More than once we read in the New Testament about the giving that the churches in the region of Macedonia did. Congregations in that area were located in Philippi, Thessalonica, Berea, and perhaps elsewhere. They supported the apostle Paul when he preached in Corinth and other places (2 Corinthians 11:8,9; Philippians 4:15,16).
However, it is the tremendous giving that the Macedonian churches did in another matter that really catches our eye. The first five verses in 2 Corinthians 8 reveal this message about their giving:
(1) Moreover, brethren, we make known to you the grace of God bestowed on the churches of Macedonia: (2) that in a great trial of affliction the abundance of their joy and their deep poverty abounded in the riches of their liberality. (3) For I bear witness that according to their ability, yes, and beyond their ability, they were freely willing, (4) imploring us with much urgency that we would receive the gift and the fellowship of the ministering to the saints. (5) And not only as we had hoped, but they first gave themselves to the Lord, and then to us by the will of God.
What can we learn from the contributions that these brethren in the Lord from the distant past made? There really are some great lessons here.
First, they gave even when they were in a condition that the Bible calls “a great trial of affliction” (8:2). We are encouraged by their example for it shows us that it is possible to remain steadfast even when trials abound in life. Their action also reminds us that in the specific matter of giving, a child of God can continue to give to the Lord even when he/she is facing trials.
Second, they had abundant joy, even though they were afflicted. To many it may sound like a fantasy to speak of being happy in the midst of afflictions, but these brethren remind us that it can be done (James 1:2,3).
Third, despite their economic status – they were in “deep poverty,” they were liberal in their giving. Thus, we understand that liberality in giving has nothing to do with the amount of one’s income or bank account. We recall what Jesus said about a woman that gave only two coins (which was all she had): “Truly I say to you that this poor widow has put in more than all” (Luke 21:3). Once again, as we think of the Christians of Macedonian, we may smile and shake our heads
in amazement at the seeming contradictions that existed in their lives: affliction and joy, poverty and liberality.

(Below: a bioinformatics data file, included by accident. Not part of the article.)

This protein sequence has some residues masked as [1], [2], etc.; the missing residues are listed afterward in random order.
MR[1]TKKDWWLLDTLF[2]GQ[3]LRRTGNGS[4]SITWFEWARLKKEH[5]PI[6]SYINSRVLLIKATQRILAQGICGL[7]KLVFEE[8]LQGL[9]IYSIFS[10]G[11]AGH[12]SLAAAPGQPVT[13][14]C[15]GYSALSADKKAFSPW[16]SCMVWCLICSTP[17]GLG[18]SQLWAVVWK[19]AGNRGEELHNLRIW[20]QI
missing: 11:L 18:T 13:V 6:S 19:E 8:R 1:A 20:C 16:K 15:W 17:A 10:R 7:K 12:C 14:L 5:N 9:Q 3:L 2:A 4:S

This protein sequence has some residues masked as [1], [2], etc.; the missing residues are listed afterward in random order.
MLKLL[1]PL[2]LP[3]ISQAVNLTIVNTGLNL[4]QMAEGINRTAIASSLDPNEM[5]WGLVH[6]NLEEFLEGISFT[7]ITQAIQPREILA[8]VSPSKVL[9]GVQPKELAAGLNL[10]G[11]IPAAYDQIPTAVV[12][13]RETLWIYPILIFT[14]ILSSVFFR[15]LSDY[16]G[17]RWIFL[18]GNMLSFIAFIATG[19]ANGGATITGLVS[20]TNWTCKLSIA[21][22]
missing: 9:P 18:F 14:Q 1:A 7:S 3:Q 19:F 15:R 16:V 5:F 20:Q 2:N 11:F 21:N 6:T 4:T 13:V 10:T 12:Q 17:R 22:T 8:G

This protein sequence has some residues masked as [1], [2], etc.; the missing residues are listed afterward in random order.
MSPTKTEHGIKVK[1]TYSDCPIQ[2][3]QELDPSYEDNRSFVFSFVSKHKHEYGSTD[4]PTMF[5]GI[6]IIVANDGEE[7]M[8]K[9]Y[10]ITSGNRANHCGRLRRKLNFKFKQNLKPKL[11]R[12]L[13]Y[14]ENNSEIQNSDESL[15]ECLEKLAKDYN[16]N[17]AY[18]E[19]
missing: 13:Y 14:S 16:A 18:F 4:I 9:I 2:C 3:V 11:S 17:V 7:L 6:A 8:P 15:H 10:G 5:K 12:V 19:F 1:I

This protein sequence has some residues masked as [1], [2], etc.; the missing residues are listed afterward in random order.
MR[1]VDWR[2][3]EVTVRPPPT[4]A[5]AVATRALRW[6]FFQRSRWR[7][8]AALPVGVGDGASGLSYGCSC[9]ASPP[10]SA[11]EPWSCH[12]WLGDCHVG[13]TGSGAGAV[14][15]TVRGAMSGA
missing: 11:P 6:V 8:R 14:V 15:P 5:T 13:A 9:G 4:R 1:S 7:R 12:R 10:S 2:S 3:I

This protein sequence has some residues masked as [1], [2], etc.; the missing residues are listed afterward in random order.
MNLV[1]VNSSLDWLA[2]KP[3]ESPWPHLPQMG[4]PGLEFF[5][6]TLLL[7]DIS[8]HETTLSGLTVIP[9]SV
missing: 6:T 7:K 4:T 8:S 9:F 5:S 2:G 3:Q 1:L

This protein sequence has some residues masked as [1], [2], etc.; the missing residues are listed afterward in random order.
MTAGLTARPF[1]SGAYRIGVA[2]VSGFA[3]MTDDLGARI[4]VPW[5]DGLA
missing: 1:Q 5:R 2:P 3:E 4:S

Fourth, they went beyond their power or ability in the actual amount that they gave (8:3). We should never see giving as some sort of competition with others, and giving more or less than others proves nothing about how acceptable our giving is to God. Those Macedonian saints were remarkable, though, were they not? There they were in deep poverty, facing great trials of affliction, and all they did was step up and contribute beyond their ability. What an example!
Fifth, in spite of their financial woes, the Macedonians gave freely or willingly (8:3). They exemplified the teaching of 2 Corinthians 9:7 – that giving is to be done “not grudgingly or of necessity; for God loves a cheerful giver.” They did not have much money, but they were willing to part with a huge portion of what they had in order to help the Lord’s Cause and His people.
Sixth, they basically begged to be allowed to have a part in contributing to help the poor saints (8:4). They prayed or implored Paul and those with him to accept their funds. We might imagine someone begging to be excused from giving, but these folks were begging to participate in this contribution for the poor among the saints (Romans 15:25,26).
Seventh, before they gave their money to the Lord’s work, they first gave themselves to the Lord (8:5). With them, their heart went first and their generous contribution followed. If our hearts are truly devoted to our Master, then we, too, will give in the sacrificial, selfless manner that the Macedonians did.
The first-century Christians that lived in the region of Macedonia were not some type of sinless Supermen or Superwomen. They were common people. In fact, they were poor, common people. But, they were poor, common people with a heart, a big heart that was committed to the Lord Jesus and His Cause above all else. Their giving was only one aspect of their spiritual lives, but what we read in the Bible about the giving which they did is certainly worthy of our serious study, frequent meditation, and ongoing imitation.
— Roger D. Campbell
TRUTH is published monthly by the Klang church of Christ in order to help educate, edify, encourage, and equip the saints of God.